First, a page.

ARGENTINA – Milk production in Argentina is projected to rise 1.1% during the 2021 Market Year (MY) as producers increase production to offset negative margins caused by rising feed costs and domestic price controls.

According to recently released data by USDA, milk production in the South American nation is projected at 11.58 million tons, an increase of 1.1% over revised MY 2020 production levels.

Fluid Milk is projected to amount to 11,575,000 metric tons of fluid milk, an increase of 130,000 tons or 1.1% above revised 2020 production.

Consumption of fluid milk is also expected to rise by 50,000 tons to 1,800,000 tons due to rising at home consumption and price controls that have milk affordable to most families in Argentina.

The agency also released projections for other milk products such as Butter (37,000 tons), cheese (537,000 tons), and whole milk powder (250,000 tons).

It however lowered its estimates for domestic consumption of whole milk powder, cheese, and butter due to ongoing economic distress adversely affecting the market.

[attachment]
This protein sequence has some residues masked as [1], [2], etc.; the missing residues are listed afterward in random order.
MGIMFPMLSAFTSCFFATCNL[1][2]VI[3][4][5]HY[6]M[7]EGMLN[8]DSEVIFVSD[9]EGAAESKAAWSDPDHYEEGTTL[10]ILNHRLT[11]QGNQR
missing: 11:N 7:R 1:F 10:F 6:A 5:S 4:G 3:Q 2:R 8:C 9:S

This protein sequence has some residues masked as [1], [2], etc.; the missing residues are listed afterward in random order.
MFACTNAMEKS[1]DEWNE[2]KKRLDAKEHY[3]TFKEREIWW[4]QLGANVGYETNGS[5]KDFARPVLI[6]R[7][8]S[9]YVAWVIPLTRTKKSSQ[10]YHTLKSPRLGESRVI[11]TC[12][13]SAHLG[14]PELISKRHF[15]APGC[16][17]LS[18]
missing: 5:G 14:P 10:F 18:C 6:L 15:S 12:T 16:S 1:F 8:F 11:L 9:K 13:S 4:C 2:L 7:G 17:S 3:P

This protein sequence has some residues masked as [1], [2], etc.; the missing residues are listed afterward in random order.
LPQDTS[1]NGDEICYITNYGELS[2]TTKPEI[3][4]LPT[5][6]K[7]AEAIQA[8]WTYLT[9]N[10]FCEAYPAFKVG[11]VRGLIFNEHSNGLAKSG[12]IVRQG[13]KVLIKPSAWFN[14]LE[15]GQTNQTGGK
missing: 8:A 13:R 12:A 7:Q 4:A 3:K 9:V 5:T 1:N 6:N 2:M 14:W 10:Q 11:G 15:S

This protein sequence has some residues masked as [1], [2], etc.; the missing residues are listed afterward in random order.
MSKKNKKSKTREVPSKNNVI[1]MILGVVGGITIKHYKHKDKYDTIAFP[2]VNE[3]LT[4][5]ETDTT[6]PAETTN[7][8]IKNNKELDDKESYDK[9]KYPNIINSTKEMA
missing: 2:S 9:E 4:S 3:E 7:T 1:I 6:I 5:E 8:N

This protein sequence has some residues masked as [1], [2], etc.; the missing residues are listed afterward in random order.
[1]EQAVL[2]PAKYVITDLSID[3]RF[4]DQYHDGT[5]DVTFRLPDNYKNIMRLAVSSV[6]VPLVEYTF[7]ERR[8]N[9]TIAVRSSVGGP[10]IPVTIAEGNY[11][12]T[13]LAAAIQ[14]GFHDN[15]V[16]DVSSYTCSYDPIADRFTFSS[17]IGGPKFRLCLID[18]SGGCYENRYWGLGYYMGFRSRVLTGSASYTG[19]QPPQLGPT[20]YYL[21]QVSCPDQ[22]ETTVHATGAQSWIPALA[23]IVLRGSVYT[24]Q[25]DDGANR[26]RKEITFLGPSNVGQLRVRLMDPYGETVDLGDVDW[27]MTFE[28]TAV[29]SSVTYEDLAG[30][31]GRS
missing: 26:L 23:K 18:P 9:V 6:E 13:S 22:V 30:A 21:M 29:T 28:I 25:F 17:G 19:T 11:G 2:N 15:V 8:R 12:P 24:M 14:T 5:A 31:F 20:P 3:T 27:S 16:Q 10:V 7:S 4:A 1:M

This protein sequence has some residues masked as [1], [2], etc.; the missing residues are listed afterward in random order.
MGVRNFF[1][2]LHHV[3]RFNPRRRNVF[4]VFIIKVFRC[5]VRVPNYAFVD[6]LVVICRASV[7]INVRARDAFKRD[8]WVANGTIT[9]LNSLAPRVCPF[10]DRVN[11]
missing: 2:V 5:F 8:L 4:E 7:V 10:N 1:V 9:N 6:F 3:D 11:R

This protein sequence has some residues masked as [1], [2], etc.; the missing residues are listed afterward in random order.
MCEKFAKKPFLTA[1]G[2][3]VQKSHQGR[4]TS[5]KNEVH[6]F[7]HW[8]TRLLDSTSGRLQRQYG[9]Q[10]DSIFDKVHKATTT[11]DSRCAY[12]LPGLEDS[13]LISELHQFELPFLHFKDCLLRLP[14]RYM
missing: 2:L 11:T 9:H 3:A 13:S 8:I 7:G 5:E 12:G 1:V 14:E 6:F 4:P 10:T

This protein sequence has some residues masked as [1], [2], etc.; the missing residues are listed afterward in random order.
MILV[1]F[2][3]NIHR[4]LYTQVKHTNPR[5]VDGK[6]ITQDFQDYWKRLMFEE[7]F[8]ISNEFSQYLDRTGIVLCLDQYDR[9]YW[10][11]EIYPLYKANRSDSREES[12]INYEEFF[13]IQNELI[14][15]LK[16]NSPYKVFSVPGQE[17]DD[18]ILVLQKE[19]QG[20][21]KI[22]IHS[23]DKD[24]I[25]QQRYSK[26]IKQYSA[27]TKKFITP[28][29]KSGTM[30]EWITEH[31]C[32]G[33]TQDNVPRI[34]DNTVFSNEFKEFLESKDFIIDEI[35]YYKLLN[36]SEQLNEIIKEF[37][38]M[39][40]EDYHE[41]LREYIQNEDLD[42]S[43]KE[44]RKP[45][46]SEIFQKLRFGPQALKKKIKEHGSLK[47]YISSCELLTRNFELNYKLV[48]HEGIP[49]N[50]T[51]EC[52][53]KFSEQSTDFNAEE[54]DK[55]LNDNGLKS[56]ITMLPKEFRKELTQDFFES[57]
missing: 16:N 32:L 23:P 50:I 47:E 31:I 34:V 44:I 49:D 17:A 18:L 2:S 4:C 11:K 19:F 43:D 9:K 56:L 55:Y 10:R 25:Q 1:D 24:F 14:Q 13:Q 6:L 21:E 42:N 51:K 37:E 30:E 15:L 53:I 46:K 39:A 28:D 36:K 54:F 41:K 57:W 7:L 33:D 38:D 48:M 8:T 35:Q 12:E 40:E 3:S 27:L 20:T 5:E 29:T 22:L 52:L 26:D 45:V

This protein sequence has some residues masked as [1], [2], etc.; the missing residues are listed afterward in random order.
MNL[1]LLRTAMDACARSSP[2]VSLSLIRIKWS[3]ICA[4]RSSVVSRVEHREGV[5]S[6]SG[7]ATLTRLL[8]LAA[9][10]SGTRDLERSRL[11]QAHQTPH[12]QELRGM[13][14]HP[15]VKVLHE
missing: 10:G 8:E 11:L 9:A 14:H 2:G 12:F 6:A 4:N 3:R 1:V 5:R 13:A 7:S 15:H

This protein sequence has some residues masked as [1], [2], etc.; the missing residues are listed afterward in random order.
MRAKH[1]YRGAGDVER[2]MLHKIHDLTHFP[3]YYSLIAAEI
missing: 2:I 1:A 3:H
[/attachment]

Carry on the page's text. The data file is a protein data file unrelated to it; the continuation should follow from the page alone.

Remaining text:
Price controls affect margins

Argentina’s dairy sector continues to be affected by prices controls that have translated to stagnant (in dollar terms) farm gate milk prices.

Stagnating dairy prices have driven Argentine dairy margins into negative territory since September 2020 as feed prices have risen.

Low margins from milk, especially for smaller producers, have led to continued protest by local dairy organizations who demand that current price controls be updated or abandoned.

The government’s  has however remained adamant that the goal of the price controls is to guarantee sufficient domestic supply to help contain food price inflation.

In an effort to find a better solution to price controls, leading dairy processors are in negotiations with the government to establish minimum production levels for a variety of dairy products.

An agreement could shield the dairy industry from export controls which the government has threatened or implemented in other agricultural sectors.

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